Researchers have found yet another way to eavesdrop on a computer user. A dot-matrix printer, still used to print multi part forms, gives out distinct sounds as each letter is formed, and computer software has been developed to "read" the sounds with a high degree of accuracy. Background noises can be screened out. This is one of several techniques developed in the last decade that allow useful information to be extracted from seemingly meaningless sounds. Intelligence agencies are always working to increase the number of tools they have to make sense out of seeming nonsense.
For example, five years ago, a technique, based on the sound that is made when a user strikes a key on a computer keyboard, enabled you to determine what was being typed. Collect enough of these key noises, and based on what language the typist was using (all languages have a certain frequency of letter use), you can quickly decode those key noises and figure out what is being typed. This sort of predictive analysis is nothing new in Cyber War. This works for email or IMs (Instant Messaging). You can also positively identify different email users by analyzing their text. That same technique is used to crack secret codes. One of the oldest (by several decades) of these computer eavesdropping techniques is the ability, using fairly simple equipment, to pick up the small electronic signals your keyboard makes every time a key is hit, and analyze those to figure out what is being typed.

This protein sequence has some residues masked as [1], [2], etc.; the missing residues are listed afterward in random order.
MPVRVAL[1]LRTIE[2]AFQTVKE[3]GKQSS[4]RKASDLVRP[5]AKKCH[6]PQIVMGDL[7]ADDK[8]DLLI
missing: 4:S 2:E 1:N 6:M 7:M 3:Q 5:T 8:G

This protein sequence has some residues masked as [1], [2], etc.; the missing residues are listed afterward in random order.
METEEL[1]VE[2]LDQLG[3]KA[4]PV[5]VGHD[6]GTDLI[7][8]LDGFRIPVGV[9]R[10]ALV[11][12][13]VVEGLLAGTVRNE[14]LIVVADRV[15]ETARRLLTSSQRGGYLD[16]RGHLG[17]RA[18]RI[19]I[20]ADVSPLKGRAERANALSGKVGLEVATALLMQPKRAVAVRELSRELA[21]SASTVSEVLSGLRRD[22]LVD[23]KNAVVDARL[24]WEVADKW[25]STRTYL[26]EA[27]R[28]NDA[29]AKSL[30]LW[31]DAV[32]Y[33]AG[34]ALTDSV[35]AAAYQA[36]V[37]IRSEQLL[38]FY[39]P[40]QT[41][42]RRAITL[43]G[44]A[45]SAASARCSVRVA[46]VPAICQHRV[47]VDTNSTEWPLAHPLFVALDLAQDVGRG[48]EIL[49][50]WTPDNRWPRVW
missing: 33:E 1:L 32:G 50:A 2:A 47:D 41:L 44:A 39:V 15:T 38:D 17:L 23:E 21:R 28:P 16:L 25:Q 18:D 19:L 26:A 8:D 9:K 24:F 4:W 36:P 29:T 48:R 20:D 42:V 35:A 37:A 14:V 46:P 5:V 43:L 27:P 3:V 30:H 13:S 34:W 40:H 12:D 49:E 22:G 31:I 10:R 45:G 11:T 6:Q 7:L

Most of these techniques, however, assume you can get pretty close to the keyboard in question. Electronic signals from keyboards are kept from going far by modifying keyboards. These are the U.S. Tempest grade keyboards often required when you are doing classified work. Getting a recording device near a keyboard may also prove difficult. So while the spies keep coming with great new tools, you still have to be at the right place at the right time to make it all work.
But not always. One of the oldest (by over 150 years) of these techniques was discovered by accident. In the early days of the telegraph, experienced operators found that they could tell who was on the other end of a telegraph line by the rhythm of how the telegraph key was hit. When computers came along, it was possible to automate that particular intelligence gathering task. Telegraph, via Morse Code, is still used in some intelligence work, because you can get the message through with modest equipment resources.